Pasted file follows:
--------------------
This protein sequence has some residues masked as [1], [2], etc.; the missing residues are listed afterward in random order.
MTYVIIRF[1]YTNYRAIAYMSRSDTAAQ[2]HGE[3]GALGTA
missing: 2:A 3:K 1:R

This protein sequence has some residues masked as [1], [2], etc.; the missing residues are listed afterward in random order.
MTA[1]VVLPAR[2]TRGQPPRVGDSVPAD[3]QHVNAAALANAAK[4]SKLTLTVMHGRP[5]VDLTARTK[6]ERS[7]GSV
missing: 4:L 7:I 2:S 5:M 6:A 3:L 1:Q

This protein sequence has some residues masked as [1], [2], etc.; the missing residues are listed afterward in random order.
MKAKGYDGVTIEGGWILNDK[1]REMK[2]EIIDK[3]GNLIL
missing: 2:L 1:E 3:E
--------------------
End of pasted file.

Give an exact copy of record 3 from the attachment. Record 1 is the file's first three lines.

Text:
This protein sequence has some residues masked as [1], [2], etc.; the missing residues are listed afterward in random order.
MKAKGYDGVTIEGGWILNDK[1]REMK[2]EIIDK[3]GNLIL
missing: 2:L 1:E 3:E